Hello, my name is Francis and this is my auto accessories blog. Last year, I purchased a vintage camper van. I had always dreamt of owning a camper van so I could drive around Australia, exploring the towns, cities and the countryside. However, when I finally took ownership of the van, I quickly realised why it had been for sale at such a low price. The van was missing a lot of accessories such as the original gear stick, the wing mirrors and the seat covers. Thankfully, my friend who is an auto expert, taught me how to find the perfect accessories for the van.
Going on a camping expedition can be a wonderful way to get in touch with the outdoors, but--unless you're a particularly rugged sort--you don't want to be too in touch with it. Comfortable multi-person tents, insulated sleeping bags, portable stoves and other modern camping equipment can make a camping trip far more comfortable, but unfortunately many items essential for a comfortable camping holiday tend to be large and bulky.
Packing everything into your car often isn't an option if yo don't drive a large saloon, ute or minivan, and even if you manage to cram everything in there, the reduced space and visibility can make driving to your chosen camping site distinctly unpleasant. Transporting your camping equipment in a towed trailer from a place like The Galvanised Trailer Company can be a far more practical solution. If you are looking for a new car trailer for transporting your camping gear, keep the following guidelines in mind to ensure your chosen trailer is up to the task:
Steel for strength, aluminium for lightness
The vast majority of modern car trailers are made from either steel or aluminium, and each of these metals has its own advantages and disadvantages. Aluminium is light and resists rust but lacks load-bearing strength compared to steel. Steel trailers are stronger and more secure but also considerably heavier.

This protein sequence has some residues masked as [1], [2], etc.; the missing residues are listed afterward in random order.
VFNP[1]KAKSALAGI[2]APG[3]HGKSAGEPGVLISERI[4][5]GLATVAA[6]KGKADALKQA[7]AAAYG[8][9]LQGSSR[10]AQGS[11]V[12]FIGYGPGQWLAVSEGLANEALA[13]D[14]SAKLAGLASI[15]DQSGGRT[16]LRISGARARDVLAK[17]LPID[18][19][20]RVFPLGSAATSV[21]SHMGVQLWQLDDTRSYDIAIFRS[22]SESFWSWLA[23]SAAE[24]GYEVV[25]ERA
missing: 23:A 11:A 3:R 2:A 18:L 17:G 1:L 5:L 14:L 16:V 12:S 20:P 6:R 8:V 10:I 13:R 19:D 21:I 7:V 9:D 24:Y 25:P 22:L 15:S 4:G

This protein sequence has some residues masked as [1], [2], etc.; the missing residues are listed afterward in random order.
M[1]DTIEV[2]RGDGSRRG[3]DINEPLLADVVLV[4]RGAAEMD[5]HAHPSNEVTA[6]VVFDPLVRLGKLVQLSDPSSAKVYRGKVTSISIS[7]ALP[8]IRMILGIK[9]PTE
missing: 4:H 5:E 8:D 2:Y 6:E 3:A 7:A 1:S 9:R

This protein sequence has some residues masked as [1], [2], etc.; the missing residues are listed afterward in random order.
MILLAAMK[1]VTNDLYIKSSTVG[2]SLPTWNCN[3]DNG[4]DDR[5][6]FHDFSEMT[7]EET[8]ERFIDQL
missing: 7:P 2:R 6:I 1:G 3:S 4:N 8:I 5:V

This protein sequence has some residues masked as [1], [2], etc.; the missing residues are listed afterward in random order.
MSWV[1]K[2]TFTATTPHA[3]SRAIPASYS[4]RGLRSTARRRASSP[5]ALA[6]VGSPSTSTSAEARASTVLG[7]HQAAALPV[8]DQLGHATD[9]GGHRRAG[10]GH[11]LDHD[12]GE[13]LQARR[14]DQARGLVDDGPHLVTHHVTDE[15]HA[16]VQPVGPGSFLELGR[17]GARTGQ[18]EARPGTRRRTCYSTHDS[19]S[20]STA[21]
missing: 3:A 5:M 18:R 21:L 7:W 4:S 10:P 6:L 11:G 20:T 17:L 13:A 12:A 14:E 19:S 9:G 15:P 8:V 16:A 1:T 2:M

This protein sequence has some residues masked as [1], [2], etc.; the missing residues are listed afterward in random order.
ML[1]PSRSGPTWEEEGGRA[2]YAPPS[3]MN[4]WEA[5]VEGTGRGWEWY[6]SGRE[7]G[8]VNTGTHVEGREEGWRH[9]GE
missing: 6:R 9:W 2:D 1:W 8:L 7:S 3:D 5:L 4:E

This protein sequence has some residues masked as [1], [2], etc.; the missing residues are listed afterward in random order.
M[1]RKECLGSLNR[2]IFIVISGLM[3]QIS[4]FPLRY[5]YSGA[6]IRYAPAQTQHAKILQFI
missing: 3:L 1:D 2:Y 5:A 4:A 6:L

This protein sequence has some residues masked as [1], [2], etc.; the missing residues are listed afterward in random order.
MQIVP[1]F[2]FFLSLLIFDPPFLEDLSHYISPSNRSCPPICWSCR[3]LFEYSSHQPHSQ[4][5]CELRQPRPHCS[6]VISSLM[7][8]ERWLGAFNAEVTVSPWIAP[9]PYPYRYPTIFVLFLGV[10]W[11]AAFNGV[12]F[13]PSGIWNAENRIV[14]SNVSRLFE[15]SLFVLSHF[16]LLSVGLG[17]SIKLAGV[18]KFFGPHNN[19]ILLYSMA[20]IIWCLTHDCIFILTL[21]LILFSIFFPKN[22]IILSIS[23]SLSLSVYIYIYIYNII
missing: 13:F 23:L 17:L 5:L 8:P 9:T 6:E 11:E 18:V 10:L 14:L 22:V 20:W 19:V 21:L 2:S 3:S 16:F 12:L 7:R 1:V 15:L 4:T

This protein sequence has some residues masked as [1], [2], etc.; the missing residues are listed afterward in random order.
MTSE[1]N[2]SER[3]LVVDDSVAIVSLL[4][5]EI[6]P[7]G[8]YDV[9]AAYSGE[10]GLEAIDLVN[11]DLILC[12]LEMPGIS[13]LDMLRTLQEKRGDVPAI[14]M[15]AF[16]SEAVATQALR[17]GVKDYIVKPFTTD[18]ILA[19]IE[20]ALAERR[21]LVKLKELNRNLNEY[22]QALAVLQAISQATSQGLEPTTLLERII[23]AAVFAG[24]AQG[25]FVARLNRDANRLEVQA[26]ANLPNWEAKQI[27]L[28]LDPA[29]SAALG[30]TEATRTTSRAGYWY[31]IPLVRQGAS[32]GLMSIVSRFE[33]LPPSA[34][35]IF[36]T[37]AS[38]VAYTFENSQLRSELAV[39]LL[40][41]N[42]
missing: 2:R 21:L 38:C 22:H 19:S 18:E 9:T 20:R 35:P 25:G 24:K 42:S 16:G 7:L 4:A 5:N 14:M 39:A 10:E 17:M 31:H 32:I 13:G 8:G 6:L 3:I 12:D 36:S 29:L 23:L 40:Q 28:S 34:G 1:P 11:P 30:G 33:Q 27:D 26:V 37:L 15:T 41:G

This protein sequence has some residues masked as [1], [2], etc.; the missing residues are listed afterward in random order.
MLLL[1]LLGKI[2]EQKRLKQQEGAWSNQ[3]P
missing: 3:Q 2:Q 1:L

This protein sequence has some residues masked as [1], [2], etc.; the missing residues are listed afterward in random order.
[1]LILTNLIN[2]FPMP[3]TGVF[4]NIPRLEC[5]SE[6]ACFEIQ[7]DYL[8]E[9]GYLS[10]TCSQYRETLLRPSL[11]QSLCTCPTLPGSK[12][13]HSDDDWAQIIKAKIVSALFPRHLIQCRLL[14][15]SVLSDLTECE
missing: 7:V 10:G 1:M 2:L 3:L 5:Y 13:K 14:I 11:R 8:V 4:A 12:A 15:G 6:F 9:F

Choosing between aluminium and steel trailers will depend on the amount of camping equipment you carry and the vehicle you intend to tow your trailer with. If you only intend to carry a modest amount of relatively light camping equipment, an aluminium trailer will be easier to manoeuvre by hand and will put less of a dent in your tow vehicle's fuel economy. Steel trailers should be chosen if you intend to carry heavier equipment but only if your tow vehicle is powerful enough to lug around the extra weight.
Choose the right cover
Open trailers generally aren't ideal for transporting camping equipment, as they leave your equipment exposed to the elements as you tow. Covered trailers are more practical, and a trailer protected by an inexpensive plastic cover or tarpaulin will usually be enough to keep your equipment properly sheltered from inclement weather.
However, these types of soft covers aren't ideal if you are worried about the security of your camping equipment, as opportunistic thieves can easily cut them open and make off with your precious equipment and supplies. Investing in a trailer with a rigid, lockable enclosure made of steel or aluminium will give your equipment far more security, especially if you plan to camp in more isolated locations rather than organised, secure campsites. Be aware, however, that trailers with hard enclosures will weigh (and cost) significantly more.
Decide whether you need a jockey wheel
A jockey wheel is a small, retractable third wheel fitted to the front of a trailer, near the hitch. Trailers with added jockey wheels will cost more than simple two-wheeled trailers, but if you plan to manoeuvre your trailer by hand the extra stability they provide can be very useful. A jockey wheel also means your trailer can remain level when unhitched from your tow vehicle, which can be very useful.Share